Hello down There character Eureka, also called Reka, is convicted of accidentally killing Keane. In Towns without Rivers, readers follow Reka after she is completes her five-year prison sentence. In search of a different life, she leaves her Southern hometown and her closest sibling, Randall, whom she helped raise after the death of their mother. Reka travels west, and lies about her past in order to get a job selling encyclopedias. Randall, who slept with his brother's girlfriend and is blamed for the drowning of their alcoholic father, leaves home after his beloved sister, making a detour in Chicago before continuing on her trail. "The time is 1959-60, but despite Parker's splendid descriptive powers, this doesn't seem like a period novel. The journeys recorded here are largely spiritual and psychological. Besides, Parker's guilt-ridden characters have such a hard time living in the present moment that the time frame doesn't matter much," wrote Jack Sullivan in a Washington Post review.

Both Reka and Randall seek love and redemption, and long to reconnect with each other. A Kirkus Reviews contributor praised Parker's skilled characterizations and noted that in the "dark yet emotionally generous novel" the loveable characters "make horrible choices with heartbreaking consequences." At the end of the novel they finally reunite in their hometown, and disappointingly find that they have grown apart. "Ultimately, the novel is about this tenuous connection within families—and its power to heal," stated Atlanta Journal-Constitution reviewer Hal Jacobs, who noted that "[Parker's] writing is starkly poetic."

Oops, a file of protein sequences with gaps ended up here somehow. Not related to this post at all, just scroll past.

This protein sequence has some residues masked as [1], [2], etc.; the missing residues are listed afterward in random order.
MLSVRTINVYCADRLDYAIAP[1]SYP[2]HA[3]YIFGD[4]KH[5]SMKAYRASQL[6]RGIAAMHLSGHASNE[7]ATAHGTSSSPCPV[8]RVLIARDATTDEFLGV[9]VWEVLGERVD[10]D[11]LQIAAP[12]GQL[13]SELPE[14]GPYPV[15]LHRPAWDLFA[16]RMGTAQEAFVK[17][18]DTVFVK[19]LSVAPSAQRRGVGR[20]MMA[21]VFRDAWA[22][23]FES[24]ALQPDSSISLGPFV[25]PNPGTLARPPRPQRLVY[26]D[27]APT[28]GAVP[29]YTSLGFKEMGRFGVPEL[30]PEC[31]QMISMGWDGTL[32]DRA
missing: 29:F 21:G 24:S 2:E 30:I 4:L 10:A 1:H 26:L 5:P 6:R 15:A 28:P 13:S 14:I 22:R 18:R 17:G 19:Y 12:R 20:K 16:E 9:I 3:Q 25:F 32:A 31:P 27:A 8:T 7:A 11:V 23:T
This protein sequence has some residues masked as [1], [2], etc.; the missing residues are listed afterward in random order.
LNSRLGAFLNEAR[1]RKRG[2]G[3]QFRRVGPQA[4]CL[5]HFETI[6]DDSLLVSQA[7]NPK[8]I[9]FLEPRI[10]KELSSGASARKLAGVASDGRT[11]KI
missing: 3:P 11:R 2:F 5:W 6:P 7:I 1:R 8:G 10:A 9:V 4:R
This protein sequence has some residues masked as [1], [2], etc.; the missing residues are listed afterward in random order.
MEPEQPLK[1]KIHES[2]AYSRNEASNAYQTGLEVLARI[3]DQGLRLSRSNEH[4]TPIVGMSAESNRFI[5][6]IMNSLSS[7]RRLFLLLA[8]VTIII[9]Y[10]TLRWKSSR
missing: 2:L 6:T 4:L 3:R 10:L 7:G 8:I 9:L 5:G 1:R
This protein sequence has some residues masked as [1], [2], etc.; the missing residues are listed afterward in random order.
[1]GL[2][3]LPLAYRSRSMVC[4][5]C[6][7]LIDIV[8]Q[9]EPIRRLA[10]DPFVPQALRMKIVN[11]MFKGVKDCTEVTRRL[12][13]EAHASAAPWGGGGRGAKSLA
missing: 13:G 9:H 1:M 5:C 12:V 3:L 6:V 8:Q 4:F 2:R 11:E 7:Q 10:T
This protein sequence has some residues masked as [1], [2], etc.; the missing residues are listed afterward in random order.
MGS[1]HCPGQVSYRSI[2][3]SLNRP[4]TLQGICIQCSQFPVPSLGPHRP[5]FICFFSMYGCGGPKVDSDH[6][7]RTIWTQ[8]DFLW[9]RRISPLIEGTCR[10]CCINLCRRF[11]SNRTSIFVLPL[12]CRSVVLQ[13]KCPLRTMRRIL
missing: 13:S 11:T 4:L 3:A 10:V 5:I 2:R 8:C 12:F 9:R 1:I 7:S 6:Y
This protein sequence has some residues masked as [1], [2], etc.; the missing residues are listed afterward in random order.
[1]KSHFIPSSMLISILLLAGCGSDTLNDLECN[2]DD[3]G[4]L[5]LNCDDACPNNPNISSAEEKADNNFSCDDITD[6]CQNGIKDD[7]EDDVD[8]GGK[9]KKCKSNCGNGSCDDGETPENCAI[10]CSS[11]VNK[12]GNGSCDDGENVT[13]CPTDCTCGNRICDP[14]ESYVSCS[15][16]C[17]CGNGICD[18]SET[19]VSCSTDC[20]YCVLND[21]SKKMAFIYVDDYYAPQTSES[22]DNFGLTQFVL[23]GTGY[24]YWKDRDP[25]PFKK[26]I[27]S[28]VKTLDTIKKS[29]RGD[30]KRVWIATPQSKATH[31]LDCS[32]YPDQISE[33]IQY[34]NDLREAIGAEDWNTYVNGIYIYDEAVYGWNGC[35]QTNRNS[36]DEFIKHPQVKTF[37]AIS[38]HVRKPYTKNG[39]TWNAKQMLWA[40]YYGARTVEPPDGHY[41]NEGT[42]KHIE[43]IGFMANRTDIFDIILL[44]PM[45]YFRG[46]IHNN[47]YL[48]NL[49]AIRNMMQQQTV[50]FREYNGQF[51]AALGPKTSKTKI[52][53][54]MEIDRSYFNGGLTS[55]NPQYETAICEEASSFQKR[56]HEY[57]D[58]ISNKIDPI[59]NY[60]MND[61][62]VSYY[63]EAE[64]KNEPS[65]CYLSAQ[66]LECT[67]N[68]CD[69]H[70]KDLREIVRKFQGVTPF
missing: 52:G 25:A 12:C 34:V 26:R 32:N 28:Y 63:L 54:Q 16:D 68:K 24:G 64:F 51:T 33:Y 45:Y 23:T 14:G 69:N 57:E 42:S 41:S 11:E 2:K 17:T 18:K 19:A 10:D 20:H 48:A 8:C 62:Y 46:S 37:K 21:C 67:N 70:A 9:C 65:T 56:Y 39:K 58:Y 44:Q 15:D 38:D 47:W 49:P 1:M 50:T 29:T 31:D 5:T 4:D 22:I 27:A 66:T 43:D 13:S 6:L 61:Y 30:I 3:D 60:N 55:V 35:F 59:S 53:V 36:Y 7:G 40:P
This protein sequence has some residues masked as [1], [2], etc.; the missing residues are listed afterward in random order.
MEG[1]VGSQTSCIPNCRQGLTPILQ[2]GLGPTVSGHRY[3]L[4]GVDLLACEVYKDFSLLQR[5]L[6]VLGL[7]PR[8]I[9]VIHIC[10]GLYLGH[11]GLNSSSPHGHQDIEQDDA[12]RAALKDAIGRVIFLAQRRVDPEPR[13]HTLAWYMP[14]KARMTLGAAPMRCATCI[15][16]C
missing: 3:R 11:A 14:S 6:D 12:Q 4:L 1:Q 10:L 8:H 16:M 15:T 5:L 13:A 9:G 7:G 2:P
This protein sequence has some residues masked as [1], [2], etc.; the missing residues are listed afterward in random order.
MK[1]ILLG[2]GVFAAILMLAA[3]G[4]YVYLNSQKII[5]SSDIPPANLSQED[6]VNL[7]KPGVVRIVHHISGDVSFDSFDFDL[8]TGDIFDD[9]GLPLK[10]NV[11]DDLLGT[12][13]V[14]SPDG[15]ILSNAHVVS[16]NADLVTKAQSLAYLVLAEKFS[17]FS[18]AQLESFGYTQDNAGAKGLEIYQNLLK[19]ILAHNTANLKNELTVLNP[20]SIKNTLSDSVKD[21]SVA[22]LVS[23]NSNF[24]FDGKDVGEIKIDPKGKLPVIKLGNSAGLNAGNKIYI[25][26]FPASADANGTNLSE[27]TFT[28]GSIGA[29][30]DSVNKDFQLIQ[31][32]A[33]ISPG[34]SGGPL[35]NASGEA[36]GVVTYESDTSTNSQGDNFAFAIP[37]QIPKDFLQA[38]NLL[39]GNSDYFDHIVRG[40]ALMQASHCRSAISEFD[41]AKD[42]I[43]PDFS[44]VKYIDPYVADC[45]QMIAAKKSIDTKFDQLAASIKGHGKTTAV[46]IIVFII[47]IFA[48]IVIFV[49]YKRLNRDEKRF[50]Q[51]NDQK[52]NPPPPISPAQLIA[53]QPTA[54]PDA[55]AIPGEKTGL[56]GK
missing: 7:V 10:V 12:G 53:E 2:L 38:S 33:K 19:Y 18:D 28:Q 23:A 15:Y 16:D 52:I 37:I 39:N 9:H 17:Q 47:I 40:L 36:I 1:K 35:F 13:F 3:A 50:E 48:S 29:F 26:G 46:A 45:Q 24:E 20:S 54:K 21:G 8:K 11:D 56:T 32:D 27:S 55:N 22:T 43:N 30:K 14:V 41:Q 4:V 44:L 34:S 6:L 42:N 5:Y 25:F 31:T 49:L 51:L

In his next novel, If You Want Me to Stay, Parker lets fourteen-year-old Joel Junior tell of the troubles he and his little brothers, Carter and Tank, face. Joel's father hears voices and goes on violent rampages, and the brothers' mother and older sister have long ago fled the household. As a result, Joel finds himself caring for his younger brothers while finding meaning in his life through black soul music. When his father has another breakdown, Joel looks for help by going on a road trip to find his mother but returns home alone for a final disturbing showdown. "Parker does a fine job exploring Joel's pain," wrote a Kirkus Reviews contributor. Noting the author's "fascination with music, family loyalty, road trips, and love," Jera Salon wrote in the Literary Review that the author "tangles these obsessions into a skillful crescendo, where we see that a young boy's coming of age depends on the strong link between his family; music; North Carolina; and being forced to leave his home in Trent, NC."